Dubrovnik Summer Festival, from its beginning in 1950, has become the oldest cultural institution in Croatia. It opens every year on the 10th of July and lasts for 47 days – until the closing ceremony on the 25th of August. During that time there is a rich and varied choice of cultural events, including theater, music, ballet and art exhibitions, all of the highest quality.
The building that houses the box office for the festival, situated at Od Sigurate 1 on Stradun, is actually a baroque palace dating from the 17th century. Of the many people who enter this building to buy tickets few will appreciate the story of its history or have a chance to see the beautiful rooms and its many baroque details, which include a few frescos and stucco decorations.
It was originally the home of the Kerša family, and in the 19th century was inherited by the family of Petar Negrini. In 1961 his widow, Adela Negrini Gracić and their daughter, Marija Mičić, together signed a contract allowing its use by the Dubrovnik Summer Festival up until their death. Finally, in 1970, the palace became the outright property of the Dubrovnik Summer Festival.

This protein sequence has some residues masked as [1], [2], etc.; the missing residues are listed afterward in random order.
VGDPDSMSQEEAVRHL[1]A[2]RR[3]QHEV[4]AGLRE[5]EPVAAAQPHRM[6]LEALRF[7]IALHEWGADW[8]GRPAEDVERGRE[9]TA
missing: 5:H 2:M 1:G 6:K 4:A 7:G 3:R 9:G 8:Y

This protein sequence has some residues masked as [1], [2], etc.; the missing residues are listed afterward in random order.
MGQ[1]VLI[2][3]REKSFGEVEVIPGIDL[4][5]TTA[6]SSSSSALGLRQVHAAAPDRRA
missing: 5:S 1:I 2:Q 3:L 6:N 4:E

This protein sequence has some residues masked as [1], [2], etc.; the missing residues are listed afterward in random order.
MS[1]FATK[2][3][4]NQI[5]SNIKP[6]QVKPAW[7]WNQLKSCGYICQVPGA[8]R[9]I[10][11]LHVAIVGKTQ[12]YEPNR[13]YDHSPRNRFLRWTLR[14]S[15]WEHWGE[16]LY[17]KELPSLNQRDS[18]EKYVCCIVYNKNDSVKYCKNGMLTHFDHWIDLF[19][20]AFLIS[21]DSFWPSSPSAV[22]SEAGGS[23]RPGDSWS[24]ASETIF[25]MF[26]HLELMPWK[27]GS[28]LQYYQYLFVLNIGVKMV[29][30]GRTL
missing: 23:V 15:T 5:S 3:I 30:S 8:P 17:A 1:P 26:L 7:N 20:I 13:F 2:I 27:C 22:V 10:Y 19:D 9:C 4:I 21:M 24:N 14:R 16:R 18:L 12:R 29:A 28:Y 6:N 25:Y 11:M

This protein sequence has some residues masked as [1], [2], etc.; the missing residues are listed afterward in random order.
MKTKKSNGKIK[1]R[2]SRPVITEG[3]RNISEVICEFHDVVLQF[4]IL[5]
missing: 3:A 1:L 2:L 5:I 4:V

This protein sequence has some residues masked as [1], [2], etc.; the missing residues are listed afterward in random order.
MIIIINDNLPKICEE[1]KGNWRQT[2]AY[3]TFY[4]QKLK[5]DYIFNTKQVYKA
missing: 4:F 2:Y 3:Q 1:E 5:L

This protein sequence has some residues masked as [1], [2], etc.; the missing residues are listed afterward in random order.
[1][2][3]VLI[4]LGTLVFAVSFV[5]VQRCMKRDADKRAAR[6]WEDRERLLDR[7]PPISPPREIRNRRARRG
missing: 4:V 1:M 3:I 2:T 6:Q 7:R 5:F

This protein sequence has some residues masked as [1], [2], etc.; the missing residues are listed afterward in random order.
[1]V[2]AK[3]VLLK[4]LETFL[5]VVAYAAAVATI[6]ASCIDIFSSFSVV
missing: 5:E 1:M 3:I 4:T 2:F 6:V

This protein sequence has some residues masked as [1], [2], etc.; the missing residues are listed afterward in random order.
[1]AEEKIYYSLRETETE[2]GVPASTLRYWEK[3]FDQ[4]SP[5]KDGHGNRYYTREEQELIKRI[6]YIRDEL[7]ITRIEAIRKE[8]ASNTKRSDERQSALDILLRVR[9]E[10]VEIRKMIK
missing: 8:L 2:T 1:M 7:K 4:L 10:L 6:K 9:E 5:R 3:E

The palace was unfortunately severely damaged on the 6th of December 1991, under attack by the Serbian and Montenegrin forces, in the course of the Croatian war of independence. The interior was completely gutted by fire, the roof destroyed and all records of the Summer Festival lost. It was one of eight other historic buildings in the Old Town to suffer such serious damage.
When the task of reconstruction was begun it was this building, owing to its central cultural significance for the town, that was the first to receive attention. With the support of many generous donations the restoration work was undertaken with the greatest possible awareness of its original qualities. The entire interior and roof were rebuilt, and as many details as possible, including the frescos and stucco work, were restored to their original glory.